- If you place your Anthurium Lineolatum in water, then you do not need to cover the plant.
- In the final step, you will have to observe with patience as this step can take weeks. In this step, you will see your first growth within five to six weeks of planting your new Anthurium Lineolatum.
- Once a new leaf forms, you will know that your Anthurium Lineolatum has also grown new roots.
It has pinkish-red blooms. They grow as a spathe-like structure, surrounded by a thick spadix.
The blooms have an almost similar shape to the leaves but are much smaller in size.
Anthurium Lineolatum can grow leaves that are as long as 40cm once they have fully matured. The leaves have almost a paper-like texture and are dark-green in color.
Once your plant has fully developed, it can grow as tall as 70cm in height.
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Common Problems for Anthurium Lineolatum
These are insects that are capable of flying from one plant to another. They love to travel in groups; thus, if one of your plants has an infestation, the rest of them can also get infested.
If you spot a thrip on your plant, then you need to treat the plant as soon as possible.
Getting rid of these pests would be easier by shaking your Anthurium Lineolatum pot outside. Doing so will cause the thrips to fly off of your plant.
Adult thrips and baby thrips are attracted to flowering plants, and thus, you might find them occasionally on your Anthurium Lineolatum.
Thrips often carry “necrotic spot virus” with them, and when they go from one plant to another, this virus can spread considerably.
Thrips can be gotten rid of by removing weeds or grass near the plant.
Keep observing your Anthurium Lineolatum throughout the next few weeks after you have gotten rid of the thrips.
Prune off any of the damaged parts of your Anthurium Lineolatum.
Red Spider Mites
A lot of plants around the world are potentially red spider mites infested. For this reason, you won’t easily spot them initially once they land on your plant.
Once your Anthurium Lineolatum gets an infestation of red spider mites, you will notice their presence everywhere as they multiply fast.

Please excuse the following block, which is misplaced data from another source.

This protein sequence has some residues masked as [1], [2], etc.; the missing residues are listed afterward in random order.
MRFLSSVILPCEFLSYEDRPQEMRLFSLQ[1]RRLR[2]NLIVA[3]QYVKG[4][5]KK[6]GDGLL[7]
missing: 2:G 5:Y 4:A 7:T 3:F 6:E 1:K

Thus, you need to take care of your Anthurium Lineolatum well so that it does not get infected by these pests.
You will know if red spider mites have infested your plant once your Anthurium Lineolatum starts to look dusty and unhealthy.
The dusty appearance is because of red spider mites; if you look at them closely, you will see that the “dust particles” are moving around.
They tend to make webbings on the underside of the large leaves present on your Anthurium Lineolatum.
Thus, it is hard to see them at first sight as most plant owners do not check the bottom sides of the leaves.
Observing your Anthurium Lineolatum leaves under a magnifying glass every month or so can help you prevent the spread of these pests.
Red spider mites appear red in color; however, there are other types of spider mites as well. However, red spider mites are the most common type of spider mite.
The best way to control spider mites’ spread or getting rid of them is by planting natural predators on your Anthurium Lineolatum.
Insecticidal oils or sprays will also do the trick.
Tips for Growing Anthurium Lineolatum
Anthurium Lineolatum, like any other Anthurium plant, does not require a lot of care. But every plant needs some amount of care to grow well.
To ensure your Anthurium Lineolatum grows the best it can, follow these tips:
- Water it moderately, maybe once or twice a week, depending on where you live. You could also water it once the soil’s top 2 inches have become dry.
- Keep it in loose soil that has a pH level of 5.5 to 6.5
- Keep your Anthurium Lineolatum under bright indirect sunlight.
- Keep your Anthurium Lineolatum under 60-80% humidity levels.
- Plant your Anthurium Lineolatum in a loose soil mix. The best option is soil mix with one part Peat, one part Perlite, and two parts Orchid mix.
- Keep it in temperatures ranging from 70°F and 90°F (21°C – 32°C).
- Make sure your Anthurium Lineolatum is provided with fertilizers with high phosphorus once every three to four months.
Frequently Asked Questions about Anthurium Lineolatum Plant Care
How can I make my Anthurium Lineolatum bloom?
Providing your Anthurium Lineolatum with optimum levels of temperature, water, fertilizer, and humidity will help it bloom well. Make sure you plant your Anthurium Lineolatum in loose soil.
How often should I water my Anthurium Lineolatum?
You should water your Anthurium Lineolatum once a week if you live in an area where temperatures are not too high. But you’ll have to water it more depending on how high the surrounding temperature gets.
What fertilizer’s best for Anthurium Lineolatum?
Anthurium Lineolatum needs a fertilizer with high phosphorus levels.
Why are the leaves of my Anthurium Lineolatum turning brown?
The leaves of your Anthurium Lineolatum might be turning brown due to exposure to intense sunlight. High levels of sunlight can scorch the leaves of your Anthurium Lineolatum, making the leaves brown.
Anthurium Lineolatum is a fragile-looking plant that is grown indoors for its unique paper-like leaves.
This plant can always be a part of any plant owner’s garden as it does not ruin but enhances everyone’s aesthetics.
Keeping this plant next to other plants, such as a Hoya plant, can even bring out its uniqueness.
Marcel runs the place around here. He has a deep passion for houseplants & gardening and is constantly on the lookout for yet another special plant to add to his arsenal of houseplants, succulents & cacti.
Marcel is also the founder of Iseli International Commerce, a sole proprietorship company that publishes a variety of websites and online magazines.